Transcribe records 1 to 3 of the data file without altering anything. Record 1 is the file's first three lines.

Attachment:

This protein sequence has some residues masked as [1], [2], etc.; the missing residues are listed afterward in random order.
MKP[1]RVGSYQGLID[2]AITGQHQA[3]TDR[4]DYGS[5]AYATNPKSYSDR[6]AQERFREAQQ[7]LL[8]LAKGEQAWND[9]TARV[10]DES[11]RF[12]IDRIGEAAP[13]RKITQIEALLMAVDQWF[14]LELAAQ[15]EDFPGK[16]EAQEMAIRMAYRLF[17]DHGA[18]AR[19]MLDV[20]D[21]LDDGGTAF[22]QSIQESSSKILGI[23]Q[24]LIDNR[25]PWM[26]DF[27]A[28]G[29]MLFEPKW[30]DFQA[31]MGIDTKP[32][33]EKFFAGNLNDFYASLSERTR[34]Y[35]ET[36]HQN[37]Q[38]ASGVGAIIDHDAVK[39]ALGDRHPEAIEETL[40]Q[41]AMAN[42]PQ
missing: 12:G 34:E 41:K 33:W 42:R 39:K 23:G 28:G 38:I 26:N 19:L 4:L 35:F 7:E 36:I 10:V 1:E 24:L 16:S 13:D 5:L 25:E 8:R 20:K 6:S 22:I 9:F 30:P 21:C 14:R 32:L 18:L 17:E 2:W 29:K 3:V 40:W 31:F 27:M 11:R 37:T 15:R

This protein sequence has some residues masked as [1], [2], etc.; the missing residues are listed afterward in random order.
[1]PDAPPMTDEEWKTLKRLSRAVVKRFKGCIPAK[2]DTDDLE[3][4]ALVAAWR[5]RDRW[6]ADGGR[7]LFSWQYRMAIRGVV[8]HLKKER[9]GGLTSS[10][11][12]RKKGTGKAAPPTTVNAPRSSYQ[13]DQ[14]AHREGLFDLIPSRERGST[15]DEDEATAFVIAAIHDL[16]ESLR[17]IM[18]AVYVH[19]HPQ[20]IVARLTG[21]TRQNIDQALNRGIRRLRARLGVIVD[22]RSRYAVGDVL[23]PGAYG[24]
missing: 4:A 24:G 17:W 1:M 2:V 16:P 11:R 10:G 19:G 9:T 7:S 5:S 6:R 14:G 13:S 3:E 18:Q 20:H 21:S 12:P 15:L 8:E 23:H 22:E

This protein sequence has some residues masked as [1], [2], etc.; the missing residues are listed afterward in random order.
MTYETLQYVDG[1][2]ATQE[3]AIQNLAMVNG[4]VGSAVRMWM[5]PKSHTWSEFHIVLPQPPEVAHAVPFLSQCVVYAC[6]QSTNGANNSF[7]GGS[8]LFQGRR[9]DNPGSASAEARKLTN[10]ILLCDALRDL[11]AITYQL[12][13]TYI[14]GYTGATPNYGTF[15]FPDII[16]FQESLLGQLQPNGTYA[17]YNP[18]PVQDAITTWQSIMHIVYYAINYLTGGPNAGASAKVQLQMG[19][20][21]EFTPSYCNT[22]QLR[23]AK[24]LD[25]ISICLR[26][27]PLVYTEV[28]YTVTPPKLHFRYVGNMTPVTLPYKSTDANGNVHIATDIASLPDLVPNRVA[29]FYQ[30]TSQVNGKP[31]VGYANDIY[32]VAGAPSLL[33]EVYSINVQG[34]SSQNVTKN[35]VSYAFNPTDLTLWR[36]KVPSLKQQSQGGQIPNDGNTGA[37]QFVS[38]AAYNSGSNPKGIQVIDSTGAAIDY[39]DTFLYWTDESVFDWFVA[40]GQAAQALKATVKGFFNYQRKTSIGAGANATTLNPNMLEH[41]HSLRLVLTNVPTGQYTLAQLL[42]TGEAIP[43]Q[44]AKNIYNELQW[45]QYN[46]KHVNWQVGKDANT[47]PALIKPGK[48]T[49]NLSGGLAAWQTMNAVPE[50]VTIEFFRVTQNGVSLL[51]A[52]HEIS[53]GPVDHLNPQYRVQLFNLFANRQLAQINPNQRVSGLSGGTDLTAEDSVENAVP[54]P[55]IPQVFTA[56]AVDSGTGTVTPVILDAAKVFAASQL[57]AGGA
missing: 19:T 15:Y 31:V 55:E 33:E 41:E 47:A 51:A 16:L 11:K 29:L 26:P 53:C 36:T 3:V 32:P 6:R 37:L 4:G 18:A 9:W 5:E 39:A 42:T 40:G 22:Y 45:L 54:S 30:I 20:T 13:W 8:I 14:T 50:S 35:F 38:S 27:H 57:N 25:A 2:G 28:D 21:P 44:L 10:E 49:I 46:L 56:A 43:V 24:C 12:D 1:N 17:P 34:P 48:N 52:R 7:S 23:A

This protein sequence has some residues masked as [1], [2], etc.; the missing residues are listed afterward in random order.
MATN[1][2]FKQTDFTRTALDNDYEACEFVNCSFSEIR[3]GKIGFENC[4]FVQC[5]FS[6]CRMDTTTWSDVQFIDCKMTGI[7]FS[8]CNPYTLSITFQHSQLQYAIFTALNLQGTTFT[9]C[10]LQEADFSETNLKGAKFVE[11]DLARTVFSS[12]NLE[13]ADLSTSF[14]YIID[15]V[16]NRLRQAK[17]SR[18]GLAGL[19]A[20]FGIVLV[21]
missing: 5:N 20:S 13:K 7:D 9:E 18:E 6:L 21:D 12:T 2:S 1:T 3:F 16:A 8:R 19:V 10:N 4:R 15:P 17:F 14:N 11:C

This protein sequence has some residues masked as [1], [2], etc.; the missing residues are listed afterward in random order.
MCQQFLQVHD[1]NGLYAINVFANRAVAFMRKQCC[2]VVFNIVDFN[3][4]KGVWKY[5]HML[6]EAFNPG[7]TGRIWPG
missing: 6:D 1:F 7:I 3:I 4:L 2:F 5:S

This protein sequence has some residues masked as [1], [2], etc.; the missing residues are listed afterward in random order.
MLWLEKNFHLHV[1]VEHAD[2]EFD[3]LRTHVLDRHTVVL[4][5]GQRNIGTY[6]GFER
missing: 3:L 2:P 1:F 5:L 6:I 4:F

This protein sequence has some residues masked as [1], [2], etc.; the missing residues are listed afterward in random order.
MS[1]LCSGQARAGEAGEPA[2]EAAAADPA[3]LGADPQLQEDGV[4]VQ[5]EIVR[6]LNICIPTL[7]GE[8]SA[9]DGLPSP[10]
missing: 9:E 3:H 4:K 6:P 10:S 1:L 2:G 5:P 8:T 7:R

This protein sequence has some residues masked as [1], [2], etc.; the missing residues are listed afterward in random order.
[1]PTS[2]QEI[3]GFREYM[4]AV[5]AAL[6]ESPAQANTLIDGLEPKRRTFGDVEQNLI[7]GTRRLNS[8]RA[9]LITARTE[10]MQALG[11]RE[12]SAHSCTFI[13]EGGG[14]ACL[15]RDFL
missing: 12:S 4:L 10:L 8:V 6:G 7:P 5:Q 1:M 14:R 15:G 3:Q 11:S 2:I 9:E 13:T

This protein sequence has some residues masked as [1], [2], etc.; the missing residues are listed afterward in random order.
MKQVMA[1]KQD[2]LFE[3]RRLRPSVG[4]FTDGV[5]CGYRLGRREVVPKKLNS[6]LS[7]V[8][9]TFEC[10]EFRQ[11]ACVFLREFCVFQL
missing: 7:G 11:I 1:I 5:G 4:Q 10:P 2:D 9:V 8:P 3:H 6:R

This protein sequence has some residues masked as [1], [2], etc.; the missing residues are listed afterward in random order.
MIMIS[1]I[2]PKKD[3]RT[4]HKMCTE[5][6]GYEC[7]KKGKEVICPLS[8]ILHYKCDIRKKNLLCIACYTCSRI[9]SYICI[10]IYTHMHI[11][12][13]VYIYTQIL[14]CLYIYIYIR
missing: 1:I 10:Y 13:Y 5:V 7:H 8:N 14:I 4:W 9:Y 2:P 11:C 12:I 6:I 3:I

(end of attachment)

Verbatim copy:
This protein sequence has some residues masked as [1], [2], etc.; the missing residues are listed afterward in random order.
MKP[1]RVGSYQGLID[2]AITGQHQA[3]TDR[4]DYGS[5]AYATNPKSYSDR[6]AQERFREAQQ[7]LL[8]LAKGEQAWND[9]TARV[10]DES[11]RF[12]IDRIGEAAP[13]RKITQIEALLMAVDQWF[14]LELAAQ[15]EDFPGK[16]EAQEMAIRMAYRLF[17]DHGA[18]AR[19]MLDV[20]D[21]LDDGGTAF[22]QSIQESSSKILGI[23]Q[24]LIDNR[25]PWM[26]DF[27]A[28]G[29]MLFEPKW[30]DFQA[31]MGIDTKP[32][33]EKFFAGNLNDFYASLSERTR[34]Y[35]ET[36]HQN[37]Q[38]ASGVGAIIDHDAVK[39]ALGDRHPEAIEETL[40]Q[41]AMAN[42]PQ
missing: 12:G 34:E 41:K 33:W 42:R 39:K 23:G 28:G 38:I 26:N 19:L 4:L 35:F 7:E 36:I 10:V 1:E 24:L 16:S 13:D 5:L 25:E 8:R 20:K 6:S 22:I 9:F 30:P 21:C 14:R 32:L 18:L 17:E 2:W 29:K 3:V 40:W 31:F 27:M 11:R 37:T 15:R

This protein sequence has some residues masked as [1], [2], etc.; the missing residues are listed afterward in random order.
[1]PDAPPMTDEEWKTLKRLSRAVVKRFKGCIPAK[2]DTDDLE[3][4]ALVAAWR[5]RDRW[6]ADGGR[7]LFSWQYRMAIRGVV[8]HLKKER[9]GGLTSS[10][11][12]RKKGTGKAAPPTTVNAPRSSYQ[13]DQ[14]AHREGLFDLIPSRERGST[15]DEDEATAFVIAAIHDL[16]ESLR[17]IM[18]AVYVH[19]HPQ[20]IVARLTG[21]TRQNIDQALNRGIRRLRARLGVIVD[22]RSRYAVGDVL[23]PGAYG[24]
missing: 4:A 24:G 17:W 1:M 2:V 16:P 11:R 10:G 19:G 9:T 7:S 5:S 6:R 14:G 13:S 3:E 18:Q 20:H 21:S 12:P 15:L 8:E 23:H 22:E

This protein sequence has some residues masked as [1], [2], etc.; the missing residues are listed afterward in random order.
MTYETLQYVDG[1][2]ATQE[3]AIQNLAMVNG[4]VGSAVRMWM[5]PKSHTWSEFHIVLPQPPEVAHAVPFLSQCVVYAC[6]QSTNGANNSF[7]GGS[8]LFQGRR[9]DNPGSASAEARKLTN[10]ILLCDALRDL[11]AITYQL[12][13]TYI[14]GYTGATPNYGTF[15]FPDII[16]FQESLLGQLQPNGTYA[17]YNP[18]PVQDAITTWQSIMHIVYYAINYLTGGPNAGASAKVQLQMG[19][20][21]EFTPSYCNT[22]QLR[23]AK[24]LD[25]ISICLR[26][27]PLVYTEV[28]YTVTPPKLHFRYVGNMTPVTLPYKSTDANGNVHIATDIASLPDLVPNRVA[29]FYQ[30]TSQVNGKP[31]VGYANDIY[32]VAGAPSLL[33]EVYSINVQG[34]SSQNVTKN[35]VSYAFNPTDLTLWR[36]KVPSLKQQSQGGQIPNDGNTGA[37]QFVS[38]AAYNSGSNPKGIQVIDSTGAAIDY[39]DTFLYWTDESVFDWFVA[40]GQAAQALKATVKGFFNYQRKTSIGAGANATTLNPNMLEH[41]HSLRLVLTNVPTGQYTLAQLL[42]TGEAIP[43]Q[44]AKNIYNELQW[45]QYN[46]KHVNWQVGKDANT[47]PALIKPGK[48]T[49]NLSGGLAAWQTMNAVPE[50]VTIEFFRVTQNGVSLL[51]A[52]HEIS[53]GPVDHLNPQYRVQLFNLFANRQLAQINPNQRVSGLSGGTDLTAEDSVENAVP[54]P[55]IPQVFTA[56]AVDSGTGTVTPVILDAAKVFAASQL[57]AGGA
missing: 19:T 15:Y 31:V 55:E 33:E 41:E 47:A 51:A 16:L 11:K 29:L 26:P 53:C 36:T 3:V 32:P 6:R 37:L 4:G 18:A 9:W 5:E 39:A 42:T 40:G 22:Y 45:L 54:S 30:I 20:T 13:W 8:I 14:T 50:S 35:F 38:S 27:H 57:N 25:A 2:G 28:D 21:P 44:L 10:E 49:I 46:L 56:A 43:V 24:C 12:D 1:N 17:P 34:P 48:N 52:R 7:S 23:A